Hermann Burger was born in Menziken on 10 July 1942 and died in Brunegg on 28 February 1989. He abandoned his architecture studies to study German literature with Emil Staiger and Karl Schmid. A thesis on the language problem in the work of Paul Celan followed in 1973 and a post-doctoral dissertation on contemporary Swiss literature in 1975. Burger then taught as a lecturer at the ETH Zurich and worked as editor of the literary sections at various newspapers.
Hermann Burger is one of the most important and most linguistically dexterous Swiss writers of the late 20th century. In his first novel “Schilten” (1976) he crafted a meticulously structured cult novel around the manic and tragic teacher Armin Schildknecht, whose obsessive and monologic linguistic virtuosity, scholarliness, tragicomedy and poetics that blur the lines between the real and the unreal would also come to characterise Burger’s later works.
One of these is the short story collection “Diabelli” (1979), which, thanks to the significant support of Marcel Reich-Ranicki, won Burger the Ingeborg Bachmann Prize and allowed him to finally break into the German market through the renowned publisher, Verlag S. Fischer. It was followed in 1982 by the novel “Die künstliche Mutter” (The Artificial Mother), which shows Burger at the height of his craft and takes the author’s linguistic virtuosity – his hallmark since his first novel “Schilten” – to new levels. In a blend of scholar’s tragedy and picaresque novel, the fate of lecturer in glaciology and German literature Wolfram Schöllkopf unfolds, as he seeks treatment for his “genital migraines” at a clinic in the healing caves of the Gotthard mountains, which Burger styles as a modern Venusberg, revolving around his adored newsreader Dagmar Bergoff as a German Helen.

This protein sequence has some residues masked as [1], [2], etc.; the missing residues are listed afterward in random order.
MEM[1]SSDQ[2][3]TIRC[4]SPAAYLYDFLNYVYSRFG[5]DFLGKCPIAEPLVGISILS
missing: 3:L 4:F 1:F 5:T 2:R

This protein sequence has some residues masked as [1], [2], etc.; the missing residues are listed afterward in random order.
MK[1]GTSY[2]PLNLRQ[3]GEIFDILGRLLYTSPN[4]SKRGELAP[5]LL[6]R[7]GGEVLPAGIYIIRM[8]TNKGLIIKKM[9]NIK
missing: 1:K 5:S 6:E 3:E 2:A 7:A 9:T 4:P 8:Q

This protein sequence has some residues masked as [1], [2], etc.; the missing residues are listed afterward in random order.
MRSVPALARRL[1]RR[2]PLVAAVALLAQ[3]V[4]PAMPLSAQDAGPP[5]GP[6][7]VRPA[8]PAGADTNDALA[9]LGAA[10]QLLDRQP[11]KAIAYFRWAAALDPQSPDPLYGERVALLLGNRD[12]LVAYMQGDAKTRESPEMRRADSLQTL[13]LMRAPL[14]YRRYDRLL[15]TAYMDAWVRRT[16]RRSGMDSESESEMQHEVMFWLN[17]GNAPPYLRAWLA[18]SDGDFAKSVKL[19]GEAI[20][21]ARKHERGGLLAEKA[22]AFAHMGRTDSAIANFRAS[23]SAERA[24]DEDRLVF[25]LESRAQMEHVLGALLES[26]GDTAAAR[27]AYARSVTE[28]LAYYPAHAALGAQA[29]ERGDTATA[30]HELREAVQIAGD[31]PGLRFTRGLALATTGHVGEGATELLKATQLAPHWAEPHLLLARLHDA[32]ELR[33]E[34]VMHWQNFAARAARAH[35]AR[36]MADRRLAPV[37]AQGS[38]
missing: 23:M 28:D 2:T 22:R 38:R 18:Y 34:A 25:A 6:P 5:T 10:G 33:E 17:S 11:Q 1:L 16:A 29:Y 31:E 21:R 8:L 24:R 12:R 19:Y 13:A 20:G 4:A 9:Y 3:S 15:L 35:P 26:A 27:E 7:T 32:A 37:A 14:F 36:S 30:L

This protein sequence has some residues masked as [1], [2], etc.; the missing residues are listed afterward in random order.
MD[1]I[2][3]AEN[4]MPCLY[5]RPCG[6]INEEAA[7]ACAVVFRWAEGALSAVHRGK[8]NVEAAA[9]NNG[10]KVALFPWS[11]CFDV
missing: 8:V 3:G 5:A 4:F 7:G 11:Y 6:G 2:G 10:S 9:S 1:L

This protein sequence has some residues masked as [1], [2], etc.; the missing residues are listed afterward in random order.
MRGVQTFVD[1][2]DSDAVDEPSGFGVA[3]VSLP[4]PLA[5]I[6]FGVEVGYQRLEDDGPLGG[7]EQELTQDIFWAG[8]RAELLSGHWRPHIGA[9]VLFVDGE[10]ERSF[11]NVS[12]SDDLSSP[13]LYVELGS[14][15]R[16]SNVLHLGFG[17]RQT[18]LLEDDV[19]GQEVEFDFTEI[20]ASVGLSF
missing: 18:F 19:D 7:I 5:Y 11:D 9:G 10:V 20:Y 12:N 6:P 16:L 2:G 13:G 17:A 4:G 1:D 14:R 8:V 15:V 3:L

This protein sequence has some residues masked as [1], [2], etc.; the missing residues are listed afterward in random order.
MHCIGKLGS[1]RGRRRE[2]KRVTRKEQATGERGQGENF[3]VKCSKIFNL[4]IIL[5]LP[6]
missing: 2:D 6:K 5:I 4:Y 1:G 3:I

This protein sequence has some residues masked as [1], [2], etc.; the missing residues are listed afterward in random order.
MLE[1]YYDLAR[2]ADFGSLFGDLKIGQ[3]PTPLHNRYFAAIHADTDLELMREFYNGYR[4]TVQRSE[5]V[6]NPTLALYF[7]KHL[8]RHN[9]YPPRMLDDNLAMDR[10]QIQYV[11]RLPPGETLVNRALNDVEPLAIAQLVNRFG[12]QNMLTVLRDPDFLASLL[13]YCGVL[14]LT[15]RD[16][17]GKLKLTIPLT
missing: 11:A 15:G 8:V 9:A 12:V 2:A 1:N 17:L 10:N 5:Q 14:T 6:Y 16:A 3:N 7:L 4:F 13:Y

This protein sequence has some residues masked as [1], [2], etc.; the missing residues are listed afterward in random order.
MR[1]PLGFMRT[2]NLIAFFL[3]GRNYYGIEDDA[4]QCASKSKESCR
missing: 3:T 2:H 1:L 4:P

The leitmotif of the “Cemetarian” in “Schilten” is combined with the “Circensian” in “Diabelli” and “The Artificial Mother”, and ultimately finds its triad in his unfinished tetralogy “Brenner” (1989) with the “Cigaristic” as the third C of his work, to which the poetry collection “Rauchsignale” (Smoke signals) in 1967 was a prelude.
Last modification 06.09.2022